The NSA made the news twice in a way that shows it is still a lawless organization.
Several republican candidates are running on a “We need the NSA to keep us safe and it is all Constitutional” platform. Hillary Clinton is not saying anything substantial about it yet, but it is more than likely that she will adopt the same platform.
Matt Purple writes at Rare.US: “Two incidents last week proved the NSA is completely out of control.”
One incident was reported in the Washington Post. According to the story innocent people who were suspected of nothing were spied on even though they had done nothing wrong:
The Washington Post recently leafed through many of the documents leaked by Edward Snowden and reported this last week:
Nine of 10 account holders found in a large cache of intercepted conversations, which former NSA contractor Edward Snowden provided in full to The Post, were not the intended surveillance targets but were caught in a net the agency had cast for somebody else.
Many of them were Americans. Nearly half of the surveillance files, a strikingly high proportion, contained names, e-mail addresses or other details that the NSA marked as belonging to U.S. citizens or residents.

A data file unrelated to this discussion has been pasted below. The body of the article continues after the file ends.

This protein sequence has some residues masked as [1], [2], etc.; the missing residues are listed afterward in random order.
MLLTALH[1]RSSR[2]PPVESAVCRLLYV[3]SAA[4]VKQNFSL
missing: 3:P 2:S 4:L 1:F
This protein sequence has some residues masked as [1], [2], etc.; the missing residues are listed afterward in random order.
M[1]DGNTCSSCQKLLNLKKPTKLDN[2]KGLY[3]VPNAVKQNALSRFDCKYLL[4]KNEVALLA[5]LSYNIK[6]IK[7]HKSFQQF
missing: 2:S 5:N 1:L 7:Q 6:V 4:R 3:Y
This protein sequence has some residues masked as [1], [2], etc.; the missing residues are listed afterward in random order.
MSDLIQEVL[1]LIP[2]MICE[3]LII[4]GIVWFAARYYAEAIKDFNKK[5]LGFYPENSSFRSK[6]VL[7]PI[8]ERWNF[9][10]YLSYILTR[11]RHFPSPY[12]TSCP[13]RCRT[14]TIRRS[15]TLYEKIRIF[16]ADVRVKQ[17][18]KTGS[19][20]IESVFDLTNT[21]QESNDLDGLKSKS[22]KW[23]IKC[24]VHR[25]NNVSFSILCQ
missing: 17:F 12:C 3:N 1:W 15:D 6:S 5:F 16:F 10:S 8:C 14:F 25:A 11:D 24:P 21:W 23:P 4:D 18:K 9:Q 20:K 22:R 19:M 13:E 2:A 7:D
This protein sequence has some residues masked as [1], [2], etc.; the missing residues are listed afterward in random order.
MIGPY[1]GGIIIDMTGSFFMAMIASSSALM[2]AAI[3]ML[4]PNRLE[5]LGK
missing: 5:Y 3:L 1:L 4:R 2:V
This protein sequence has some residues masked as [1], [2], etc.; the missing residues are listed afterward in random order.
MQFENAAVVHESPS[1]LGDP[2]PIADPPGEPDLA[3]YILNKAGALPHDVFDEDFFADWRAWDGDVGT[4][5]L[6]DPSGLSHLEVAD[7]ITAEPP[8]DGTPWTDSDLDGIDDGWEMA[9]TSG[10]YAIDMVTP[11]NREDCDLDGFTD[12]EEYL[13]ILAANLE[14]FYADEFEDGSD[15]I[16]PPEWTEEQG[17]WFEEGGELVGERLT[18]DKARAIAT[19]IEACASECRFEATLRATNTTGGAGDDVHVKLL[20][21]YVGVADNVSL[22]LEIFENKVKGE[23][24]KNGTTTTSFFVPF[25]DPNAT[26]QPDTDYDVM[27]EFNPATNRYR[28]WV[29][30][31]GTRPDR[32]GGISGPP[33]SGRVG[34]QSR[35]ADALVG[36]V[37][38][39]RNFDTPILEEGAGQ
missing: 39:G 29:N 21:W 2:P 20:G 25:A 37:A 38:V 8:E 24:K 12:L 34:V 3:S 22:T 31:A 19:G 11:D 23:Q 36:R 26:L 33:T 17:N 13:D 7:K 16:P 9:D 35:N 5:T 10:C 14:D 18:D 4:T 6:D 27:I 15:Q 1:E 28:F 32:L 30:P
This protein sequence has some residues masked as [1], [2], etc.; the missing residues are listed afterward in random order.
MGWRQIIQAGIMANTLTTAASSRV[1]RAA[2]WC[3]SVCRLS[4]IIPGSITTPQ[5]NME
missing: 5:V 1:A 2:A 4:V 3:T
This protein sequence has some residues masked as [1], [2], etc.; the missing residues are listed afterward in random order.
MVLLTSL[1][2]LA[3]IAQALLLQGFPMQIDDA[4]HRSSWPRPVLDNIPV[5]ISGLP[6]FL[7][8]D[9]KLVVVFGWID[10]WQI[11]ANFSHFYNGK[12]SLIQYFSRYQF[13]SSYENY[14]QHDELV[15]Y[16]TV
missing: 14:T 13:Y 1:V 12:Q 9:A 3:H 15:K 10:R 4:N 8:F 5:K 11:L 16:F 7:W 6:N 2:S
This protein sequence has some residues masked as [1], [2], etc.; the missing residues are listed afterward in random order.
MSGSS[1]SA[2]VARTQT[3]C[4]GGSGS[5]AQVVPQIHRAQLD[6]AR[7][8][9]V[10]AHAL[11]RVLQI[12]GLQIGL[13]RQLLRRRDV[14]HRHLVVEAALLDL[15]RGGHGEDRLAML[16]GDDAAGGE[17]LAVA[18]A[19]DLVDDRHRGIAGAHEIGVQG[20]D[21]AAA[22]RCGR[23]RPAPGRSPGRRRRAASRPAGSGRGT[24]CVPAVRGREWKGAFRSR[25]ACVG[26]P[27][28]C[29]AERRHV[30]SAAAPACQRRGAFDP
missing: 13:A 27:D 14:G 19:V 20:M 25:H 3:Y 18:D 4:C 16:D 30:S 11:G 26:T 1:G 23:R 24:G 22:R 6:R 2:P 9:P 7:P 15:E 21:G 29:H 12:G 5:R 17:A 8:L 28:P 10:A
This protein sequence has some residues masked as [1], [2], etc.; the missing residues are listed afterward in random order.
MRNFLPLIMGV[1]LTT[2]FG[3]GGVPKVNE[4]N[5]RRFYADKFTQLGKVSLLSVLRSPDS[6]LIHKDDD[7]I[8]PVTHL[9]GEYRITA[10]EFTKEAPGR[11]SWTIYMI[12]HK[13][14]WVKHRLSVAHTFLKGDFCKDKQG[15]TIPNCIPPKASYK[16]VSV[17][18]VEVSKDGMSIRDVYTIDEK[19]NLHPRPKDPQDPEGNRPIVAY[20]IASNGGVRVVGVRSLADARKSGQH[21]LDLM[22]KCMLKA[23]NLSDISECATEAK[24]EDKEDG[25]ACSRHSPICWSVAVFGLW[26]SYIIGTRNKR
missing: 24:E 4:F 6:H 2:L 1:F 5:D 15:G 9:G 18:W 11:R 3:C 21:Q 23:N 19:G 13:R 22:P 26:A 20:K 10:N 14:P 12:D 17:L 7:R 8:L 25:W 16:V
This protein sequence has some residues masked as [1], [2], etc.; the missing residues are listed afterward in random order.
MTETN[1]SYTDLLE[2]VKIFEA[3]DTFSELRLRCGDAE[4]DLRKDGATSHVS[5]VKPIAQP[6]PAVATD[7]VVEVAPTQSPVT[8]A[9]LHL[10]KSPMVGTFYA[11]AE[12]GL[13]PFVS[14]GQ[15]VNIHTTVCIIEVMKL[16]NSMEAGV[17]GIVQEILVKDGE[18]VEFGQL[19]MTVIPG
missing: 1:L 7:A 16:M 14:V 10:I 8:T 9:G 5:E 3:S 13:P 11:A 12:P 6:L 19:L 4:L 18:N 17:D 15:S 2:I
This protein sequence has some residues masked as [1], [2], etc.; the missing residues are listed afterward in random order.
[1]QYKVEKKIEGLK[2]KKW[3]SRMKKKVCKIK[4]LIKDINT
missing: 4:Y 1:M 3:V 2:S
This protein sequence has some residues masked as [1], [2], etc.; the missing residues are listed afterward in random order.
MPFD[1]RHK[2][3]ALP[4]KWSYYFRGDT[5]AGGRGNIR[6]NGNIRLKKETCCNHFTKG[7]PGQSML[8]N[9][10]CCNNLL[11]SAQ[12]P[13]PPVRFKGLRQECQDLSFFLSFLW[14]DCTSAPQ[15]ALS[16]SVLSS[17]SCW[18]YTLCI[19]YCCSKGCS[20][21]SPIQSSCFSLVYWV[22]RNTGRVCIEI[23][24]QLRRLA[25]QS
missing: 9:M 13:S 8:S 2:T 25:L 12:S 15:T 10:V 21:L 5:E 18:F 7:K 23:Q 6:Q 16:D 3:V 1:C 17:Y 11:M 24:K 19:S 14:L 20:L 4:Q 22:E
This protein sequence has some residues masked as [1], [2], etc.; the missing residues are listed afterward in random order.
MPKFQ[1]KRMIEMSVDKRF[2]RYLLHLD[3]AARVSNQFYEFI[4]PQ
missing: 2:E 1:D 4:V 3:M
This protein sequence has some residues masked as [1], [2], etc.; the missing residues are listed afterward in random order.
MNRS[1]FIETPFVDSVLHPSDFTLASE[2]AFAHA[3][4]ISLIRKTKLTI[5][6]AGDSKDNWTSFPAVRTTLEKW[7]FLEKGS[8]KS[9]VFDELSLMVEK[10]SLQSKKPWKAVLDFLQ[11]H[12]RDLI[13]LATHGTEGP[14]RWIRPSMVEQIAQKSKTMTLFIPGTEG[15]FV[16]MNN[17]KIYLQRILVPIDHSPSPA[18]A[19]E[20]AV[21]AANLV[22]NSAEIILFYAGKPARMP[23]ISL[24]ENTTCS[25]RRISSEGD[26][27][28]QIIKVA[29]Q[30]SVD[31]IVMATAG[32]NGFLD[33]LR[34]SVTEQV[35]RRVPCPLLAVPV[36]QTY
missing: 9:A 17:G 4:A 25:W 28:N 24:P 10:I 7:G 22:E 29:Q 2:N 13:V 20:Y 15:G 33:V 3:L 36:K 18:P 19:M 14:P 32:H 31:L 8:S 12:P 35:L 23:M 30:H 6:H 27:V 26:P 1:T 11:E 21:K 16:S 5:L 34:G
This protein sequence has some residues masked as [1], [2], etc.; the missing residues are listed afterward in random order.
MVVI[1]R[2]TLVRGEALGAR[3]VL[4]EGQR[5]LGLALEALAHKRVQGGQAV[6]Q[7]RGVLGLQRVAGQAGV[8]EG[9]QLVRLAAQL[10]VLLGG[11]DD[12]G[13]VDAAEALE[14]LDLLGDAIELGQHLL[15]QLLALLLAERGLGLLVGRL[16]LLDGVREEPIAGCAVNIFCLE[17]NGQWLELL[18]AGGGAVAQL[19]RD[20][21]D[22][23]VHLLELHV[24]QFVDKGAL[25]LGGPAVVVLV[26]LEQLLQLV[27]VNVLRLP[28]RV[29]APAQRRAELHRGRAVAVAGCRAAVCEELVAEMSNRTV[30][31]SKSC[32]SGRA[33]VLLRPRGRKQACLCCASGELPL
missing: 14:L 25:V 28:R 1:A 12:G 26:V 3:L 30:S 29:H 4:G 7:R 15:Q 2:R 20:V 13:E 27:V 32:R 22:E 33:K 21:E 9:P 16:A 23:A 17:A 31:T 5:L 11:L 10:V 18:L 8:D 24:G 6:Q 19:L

Those “other details” were, in some cases, disturbingly personal:
Among the latter are medical records sent from one family member to another, résumés from job hunters and academic transcripts of schoolchildren. In one photo, a young girl in religious dress beams at a camera outside a mosque.
Scores of pictures show infants and toddlers in bathtubs, on swings, sprawled on their backs and kissed by their mothers. In some photos, men show off their physiques. In others, women model lingerie, leaning suggestively into a webcam or striking risque poses in shorts and bikini tops.
This confirms what privacy advocates have suspected for some time: the NSA may not be directly targeting the innocent, but that’s hardly a guarantee it’s not sweeping up private information.
The other incident, according to the Guardian, was that Wikileaks showed that the NSA had indeed spied on the German government.
The last time we checked in on the Germans, they were releasing a report claiming the United States probably didn’t spy on Merkel. The latest from Wikileaks contradicts their conclusion, which raises the question of whether they were obfuscating for the sake of U.S.-German relations. It wouldn’t be unprecedented. A United States senator who sits on the Intelligence Committee once personally assured me that allegations of NSA espionage against Merkel were bunk. The government has been spinning on this for so long, it’s a miracle Washingtonians can still stand up.
The NSA is so entangled in lawlessness and secrecy, it is impossible to say for sure how much they have spied on people.